Recent empirical studies have compared the family characteristics, victimization histories, and number of perpetration offenses of juvenile offenders who admitted to having had sex with animals to juvenile offenders who did not.
These studies found that 96% of the juveniles who had engaged in sex with nonhuman animals also admitted to sex offenses against humans and reported more offenses against humans than other sex offenders their same age and race.
Those juveniles who had engaged in sex with animals were similar to other sex offenders in that they also came from families with less affirming and more incendiary communication, lower attachment, less adaptability, and less positive environments.
Those juveniles who had engaged in sex with animals reported victimization histories with more emotional abuse and neglect and a higher number of victimization events than other offenders.
This would seem to indicate that sex with animals may be an important indicator of potential or co-occurring sex offenses against humans and may be a sign of severe family dysfunction and abuse that should be addressed in the arenas of psychological intervention, juvenile justice programs, and public policy.
Sexual relations between humans and nonhuman animals, sometimes referred to as bestiality, is perhaps the least understood of all human/animal interactions.
Studies of bestiality are difficult to conduct since bestiality carries a social stigma and generally is kept secret by those who have engaged in it. More than 50 years ago, Kinsey, Pomeroy, and Martin (1948) estimated that between 10 and 20% of the general population of the United States has engaged in bestiality, with a slightly higher prevalence in rural settings and among poorly educated males. Although Kinsey's sampling techniques are considered unscientific by current standards, these high estimations suggested to some that bestiality should be viewed as a "normal" practice among some populations.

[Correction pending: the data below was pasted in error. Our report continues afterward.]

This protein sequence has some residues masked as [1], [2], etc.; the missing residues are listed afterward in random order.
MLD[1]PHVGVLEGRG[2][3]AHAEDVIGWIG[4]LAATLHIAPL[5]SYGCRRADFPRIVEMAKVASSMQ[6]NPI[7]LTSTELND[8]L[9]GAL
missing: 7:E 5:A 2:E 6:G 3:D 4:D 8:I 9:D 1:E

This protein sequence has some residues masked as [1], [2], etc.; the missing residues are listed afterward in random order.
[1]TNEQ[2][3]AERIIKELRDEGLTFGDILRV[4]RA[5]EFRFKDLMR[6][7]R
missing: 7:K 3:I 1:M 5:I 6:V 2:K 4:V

This raises questions about who engages in bestiality and whether it should be considered "normal." The Diagnostic and Statistical Manual of Mental Disorders, 4th Edition (American Psychiatric Association, 1994) classifies bestiality among the paraphilic disorders - deviant, but essentially victimless, forms of sexual gratification. According to Cerrone (1991), this classification suggests that bestiality is not a psychiatric problem in and of itself. Alvarez and Freinhar, (1991) found that bestiality may be more prevalent among psychiatric patients with major mental disorders than in the general population.
An alternative viewpoint on bestiality has emerged from the criminal justice literature. Beirne (1997) has proposed the notion of "interspecies sexual assault," arguing that sexual relations with animals parallel sexual assault against women and children, because in both instances there are issues of coercion, pain, and lack of consent. Studies of adult sex offenders appear to support the co-occurrence of sexual offenses against humans and animals among some offenders, with increasing numbers of incidents and animal victims occurring as offenders age (Abel, Osborne, & Twig, 1993).
The purpose of thees studies was to shed light on the question of who engages in sex with animals and whether it should be considered normal.
It has been hypothesized that there would be no differences on these variables between those juveniles who had engaged in sex with animals and those who had not. Although a study of juvenile offenders may not yield direct information about bestiality in the general population, the studies have yielded useful information about the developmental issues for juvenile offenders.
Previous studies of juvenile offenders have indicated that their victimization histories and family characteristics are valuable in understanding the etiology of their offending behaviors (Blaske, Borduin, Henggeler, & Mann, 1989), and case studies with juvenile offenders suggest that their offending behavior can often be understood in the context of poor family relationships and parental conflict (Duffield, Hassiotis, & Vizard, 1998; Cerrone, 1991).
In addition, we hoped that the study might contribute knowledge about how to approach future studies of bestiality in the general population.